Data Protection for the LAMP Economy
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    The value of data stored in LAMP applications is increasing at an exponential pace. Indeed, the LAMP stack fuels an economy of its own - with its own currency, lingo and players. While e-commerce is the clear and present evidence of the LAMP powered economy, the currency for this economy is by no means just monetary. Value is manifested in many factors other than financial gains: personal reputation and legacy, karma points, creativity etc. The LAMP stack fires up innovation by enabling new ideas - you can quickly and cost-effectively prototype a concept which other’s may find bizarre.

    User generated content (UGC) is one key currency of the LAMP stack. UGC, even votes (ok, diggs) on other’s UGC store tangible and lasting value. While naming “You”, a proxy for UGC, the Time’s Person of the Year 2006, The Time magazine said: “It’s a story about community and

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    SCALE 5x: The SoCal Linux Expo 2007
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    Ilan Rabinovitch let me know that the SCALE team is getting started on version 5x of the SoCal Linux Expo.

    In past years, SCALE has been a great community event - the ratio of promoters to real Linux enthusiasts is low and the attendees are friendly. Also, like most other Linux conferences, attendees have a strong interest in many other FLOSS community issues and technologies, like BSD, Firefox, Apache, PHP, MySQL, Free Software licensing and so on. Hopefully I can attend this year (and can wear both my eZ hat and my Mozilla hat for the event).

    The event will happen from February 10-11 and will be held at the Westin Los Angeles Airport hotel.

    Get more details at:

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    ApacheCon Europe Deal: See great speakers, get great books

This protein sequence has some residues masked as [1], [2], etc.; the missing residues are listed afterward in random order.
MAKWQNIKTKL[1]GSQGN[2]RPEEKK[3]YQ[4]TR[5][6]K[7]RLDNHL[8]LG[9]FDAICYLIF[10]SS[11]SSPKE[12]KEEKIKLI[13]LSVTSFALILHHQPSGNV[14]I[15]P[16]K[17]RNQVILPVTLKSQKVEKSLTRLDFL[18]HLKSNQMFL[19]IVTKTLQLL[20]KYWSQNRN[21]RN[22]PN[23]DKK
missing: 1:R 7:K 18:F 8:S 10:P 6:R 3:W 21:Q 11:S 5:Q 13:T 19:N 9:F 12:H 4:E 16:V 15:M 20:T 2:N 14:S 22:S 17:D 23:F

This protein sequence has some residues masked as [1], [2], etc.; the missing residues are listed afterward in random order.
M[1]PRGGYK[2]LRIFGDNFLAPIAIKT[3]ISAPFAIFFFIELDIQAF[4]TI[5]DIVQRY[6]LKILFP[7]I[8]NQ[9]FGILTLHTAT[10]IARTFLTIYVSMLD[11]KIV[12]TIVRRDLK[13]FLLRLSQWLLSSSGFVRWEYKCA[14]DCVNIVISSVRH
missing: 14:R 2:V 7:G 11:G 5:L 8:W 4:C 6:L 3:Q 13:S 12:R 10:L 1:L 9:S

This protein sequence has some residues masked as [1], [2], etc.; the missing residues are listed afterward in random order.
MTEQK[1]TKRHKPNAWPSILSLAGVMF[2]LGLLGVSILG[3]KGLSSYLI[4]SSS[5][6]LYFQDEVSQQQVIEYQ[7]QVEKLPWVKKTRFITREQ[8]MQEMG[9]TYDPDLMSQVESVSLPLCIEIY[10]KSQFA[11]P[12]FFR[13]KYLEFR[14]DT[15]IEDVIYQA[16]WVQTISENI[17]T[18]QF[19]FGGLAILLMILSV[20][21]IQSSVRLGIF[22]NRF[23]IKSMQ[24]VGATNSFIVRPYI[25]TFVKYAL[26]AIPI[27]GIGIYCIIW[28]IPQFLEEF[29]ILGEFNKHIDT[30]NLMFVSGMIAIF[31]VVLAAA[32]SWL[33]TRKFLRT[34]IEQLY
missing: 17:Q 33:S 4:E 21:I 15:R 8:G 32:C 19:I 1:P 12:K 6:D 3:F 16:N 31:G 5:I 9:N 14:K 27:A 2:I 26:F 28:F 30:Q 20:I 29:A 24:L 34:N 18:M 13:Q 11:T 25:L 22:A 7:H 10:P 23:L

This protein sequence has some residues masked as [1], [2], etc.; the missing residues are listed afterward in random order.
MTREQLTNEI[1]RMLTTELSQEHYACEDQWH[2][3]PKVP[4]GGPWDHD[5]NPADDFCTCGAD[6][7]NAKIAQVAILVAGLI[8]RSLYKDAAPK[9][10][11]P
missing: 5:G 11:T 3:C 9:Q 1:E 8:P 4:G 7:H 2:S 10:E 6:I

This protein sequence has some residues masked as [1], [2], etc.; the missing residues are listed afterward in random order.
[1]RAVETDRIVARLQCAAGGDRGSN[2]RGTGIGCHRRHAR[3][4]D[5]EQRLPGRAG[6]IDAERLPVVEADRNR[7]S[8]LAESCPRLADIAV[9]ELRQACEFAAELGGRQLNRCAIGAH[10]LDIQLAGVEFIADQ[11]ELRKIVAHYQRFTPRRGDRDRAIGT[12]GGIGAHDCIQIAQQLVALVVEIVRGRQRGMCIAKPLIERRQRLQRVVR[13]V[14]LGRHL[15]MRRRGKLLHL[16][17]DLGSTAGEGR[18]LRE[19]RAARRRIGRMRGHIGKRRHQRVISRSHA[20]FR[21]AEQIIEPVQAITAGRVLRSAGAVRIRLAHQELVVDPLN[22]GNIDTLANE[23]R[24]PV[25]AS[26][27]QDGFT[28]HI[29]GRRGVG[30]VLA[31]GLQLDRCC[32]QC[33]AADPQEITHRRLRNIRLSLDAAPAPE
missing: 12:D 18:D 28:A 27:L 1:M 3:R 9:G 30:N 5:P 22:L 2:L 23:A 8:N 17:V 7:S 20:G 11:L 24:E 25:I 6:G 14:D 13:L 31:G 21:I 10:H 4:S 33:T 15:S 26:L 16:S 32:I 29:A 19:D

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    My friends Theo Schlossnagle, Laura Thomson and Chris Shiflett are each presenting at ApacheCon Europe. They are each excellent presenters with solid content - I have seen Theo present at a previous ApacheCon, caught Laura at several OSCONs and finally saw Shiflett speak at the PHP Quebec conference earlier this year.

    The deal is simple - sign up for any of their tutorials before the early bird deadline for the conference closes (on June 6th) and get complementary copies of some of the speaker’s book(s).

    The sessions are:

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    Audio for Copyright, Contracts and Licensing for PHP Developers session
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    The organizers of the PHP Québec Conference were gracious enough to give me an unedited copy of my Copyright, Contracts and Licensing for PHP Developers session.

    I cleaned the audio up last night, stripping out some of the more odious filler words (I seem to say “Umm” rather often), shortening pauses as I switched slides, removing redundant asides (like asking if there are any questions, when no questions then follow) and excising the introduction and applause.

    After a good deal of consideration, I did chose to leave the errors and other flaws in the content presented. These flaws were presented to the audience and they should stay in the recording.

    Of course, I don’t want people to be mislead by any of the flaws; to prevent

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    Slides from PHP Québec Conf 2006
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    Slides from my presentations at the PHP Québec Conference are below:

    I will make the audio of the licensing session, along with a transcript, available as soon as possible.

    Update:

    Transcript now available.

      [Read more...]
    Previous 30 Newer Entries Showing entries 31 to 58